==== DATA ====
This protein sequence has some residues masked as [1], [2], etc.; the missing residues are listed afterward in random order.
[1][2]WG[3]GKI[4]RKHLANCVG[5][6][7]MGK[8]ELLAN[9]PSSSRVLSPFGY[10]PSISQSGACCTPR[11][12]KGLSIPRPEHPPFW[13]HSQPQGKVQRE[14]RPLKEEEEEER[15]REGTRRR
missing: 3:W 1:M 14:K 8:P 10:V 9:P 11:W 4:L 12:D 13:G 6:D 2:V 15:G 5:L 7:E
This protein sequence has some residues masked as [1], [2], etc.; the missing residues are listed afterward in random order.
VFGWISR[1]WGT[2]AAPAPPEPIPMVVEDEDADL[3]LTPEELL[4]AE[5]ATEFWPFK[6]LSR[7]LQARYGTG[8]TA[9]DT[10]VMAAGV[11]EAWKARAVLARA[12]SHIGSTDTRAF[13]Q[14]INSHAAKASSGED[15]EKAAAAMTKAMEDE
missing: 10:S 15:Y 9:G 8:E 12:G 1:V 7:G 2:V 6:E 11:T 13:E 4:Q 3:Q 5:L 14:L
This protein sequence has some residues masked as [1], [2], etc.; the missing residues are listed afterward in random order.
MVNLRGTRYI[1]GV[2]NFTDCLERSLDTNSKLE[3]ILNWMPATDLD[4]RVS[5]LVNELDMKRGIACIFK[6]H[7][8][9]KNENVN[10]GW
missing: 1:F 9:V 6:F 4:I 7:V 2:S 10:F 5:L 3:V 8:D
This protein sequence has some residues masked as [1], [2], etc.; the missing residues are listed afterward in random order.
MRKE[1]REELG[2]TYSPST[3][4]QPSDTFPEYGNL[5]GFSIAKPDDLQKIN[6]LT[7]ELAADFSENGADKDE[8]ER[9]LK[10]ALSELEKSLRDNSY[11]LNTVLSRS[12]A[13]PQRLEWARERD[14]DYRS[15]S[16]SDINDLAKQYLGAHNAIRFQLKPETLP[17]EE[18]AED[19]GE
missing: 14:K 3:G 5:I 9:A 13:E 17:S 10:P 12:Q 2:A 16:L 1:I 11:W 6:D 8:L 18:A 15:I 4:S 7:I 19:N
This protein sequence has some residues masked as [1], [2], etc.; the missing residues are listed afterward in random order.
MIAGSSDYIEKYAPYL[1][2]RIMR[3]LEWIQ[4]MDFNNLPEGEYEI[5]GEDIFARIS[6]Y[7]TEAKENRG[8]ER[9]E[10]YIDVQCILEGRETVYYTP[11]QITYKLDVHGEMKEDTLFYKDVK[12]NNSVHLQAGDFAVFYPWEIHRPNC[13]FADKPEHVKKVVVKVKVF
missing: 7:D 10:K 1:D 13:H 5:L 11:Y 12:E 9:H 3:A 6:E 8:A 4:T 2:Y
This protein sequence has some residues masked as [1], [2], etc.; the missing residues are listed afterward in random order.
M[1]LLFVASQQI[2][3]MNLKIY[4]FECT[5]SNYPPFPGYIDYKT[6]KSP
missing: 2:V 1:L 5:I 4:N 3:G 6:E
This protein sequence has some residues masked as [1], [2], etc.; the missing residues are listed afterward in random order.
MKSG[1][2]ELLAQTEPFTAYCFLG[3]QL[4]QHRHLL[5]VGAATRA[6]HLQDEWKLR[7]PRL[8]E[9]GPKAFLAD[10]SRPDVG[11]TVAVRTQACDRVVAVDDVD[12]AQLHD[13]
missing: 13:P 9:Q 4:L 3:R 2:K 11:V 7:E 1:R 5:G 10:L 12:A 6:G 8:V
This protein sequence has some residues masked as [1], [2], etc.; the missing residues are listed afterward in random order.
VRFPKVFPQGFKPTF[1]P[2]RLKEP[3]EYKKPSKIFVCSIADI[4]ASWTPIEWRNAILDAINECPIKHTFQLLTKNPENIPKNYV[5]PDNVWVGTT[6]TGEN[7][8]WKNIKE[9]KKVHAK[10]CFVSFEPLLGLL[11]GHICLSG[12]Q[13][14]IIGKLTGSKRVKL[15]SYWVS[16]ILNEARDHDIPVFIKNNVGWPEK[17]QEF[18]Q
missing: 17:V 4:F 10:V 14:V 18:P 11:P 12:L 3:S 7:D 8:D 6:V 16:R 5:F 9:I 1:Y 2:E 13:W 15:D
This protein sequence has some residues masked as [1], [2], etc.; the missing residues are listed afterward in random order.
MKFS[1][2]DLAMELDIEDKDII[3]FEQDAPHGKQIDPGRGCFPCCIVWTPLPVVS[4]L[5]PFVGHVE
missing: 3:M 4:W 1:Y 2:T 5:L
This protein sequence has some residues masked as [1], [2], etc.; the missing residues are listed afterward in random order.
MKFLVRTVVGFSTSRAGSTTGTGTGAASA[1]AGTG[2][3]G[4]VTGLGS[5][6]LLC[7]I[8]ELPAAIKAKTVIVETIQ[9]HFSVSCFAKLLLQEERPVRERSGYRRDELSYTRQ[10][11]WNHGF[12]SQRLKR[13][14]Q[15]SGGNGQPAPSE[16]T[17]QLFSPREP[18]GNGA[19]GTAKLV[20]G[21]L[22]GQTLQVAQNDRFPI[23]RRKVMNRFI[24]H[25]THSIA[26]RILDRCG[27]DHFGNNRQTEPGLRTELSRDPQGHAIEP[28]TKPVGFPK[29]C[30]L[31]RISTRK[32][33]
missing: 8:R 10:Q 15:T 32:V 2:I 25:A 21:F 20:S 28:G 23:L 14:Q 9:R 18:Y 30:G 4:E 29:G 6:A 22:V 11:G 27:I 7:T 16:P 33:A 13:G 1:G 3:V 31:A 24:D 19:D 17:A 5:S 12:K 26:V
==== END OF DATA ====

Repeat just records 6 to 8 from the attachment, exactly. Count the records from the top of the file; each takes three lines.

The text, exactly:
This protein sequence has some residues masked as [1], [2], etc.; the missing residues are listed afterward in random order.
M[1]LLFVASQQI[2][3]MNLKIY[4]FECT[5]SNYPPFPGYIDYKT[6]KSP
missing: 2:V 1:L 5:I 4:N 3:G 6:E
This protein sequence has some residues masked as [1], [2], etc.; the missing residues are listed afterward in random order.
MKSG[1][2]ELLAQTEPFTAYCFLG[3]QL[4]QHRHLL[5]VGAATRA[6]HLQDEWKLR[7]PRL[8]E[9]GPKAFLAD[10]SRPDVG[11]TVAVRTQACDRVVAVDDVD[12]AQLHD[13]
missing: 13:P 9:Q 4:L 3:R 2:K 11:V 7:E 1:R 5:G 10:L 12:A 6:G 8:V
This protein sequence has some residues masked as [1], [2], etc.; the missing residues are listed afterward in random order.
VRFPKVFPQGFKPTF[1]P[2]RLKEP[3]EYKKPSKIFVCSIADI[4]ASWTPIEWRNAILDAINECPIKHTFQLLTKNPENIPKNYV[5]PDNVWVGTT[6]TGEN[7][8]WKNIKE[9]KKVHAK[10]CFVSFEPLLGLL[11]GHICLSG[12]Q[13][14]IIGKLTGSKRVKL[15]SYWVS[16]ILNEARDHDIPVFIKNNVGWPEK[17]QEF[18]Q
missing: 17:V 4:F 10:V 14:V 18:P 11:P 12:L 3:S 7:D 8:D 6:V 16:R 5:F 9:I 1:Y 2:E 13:W 15:D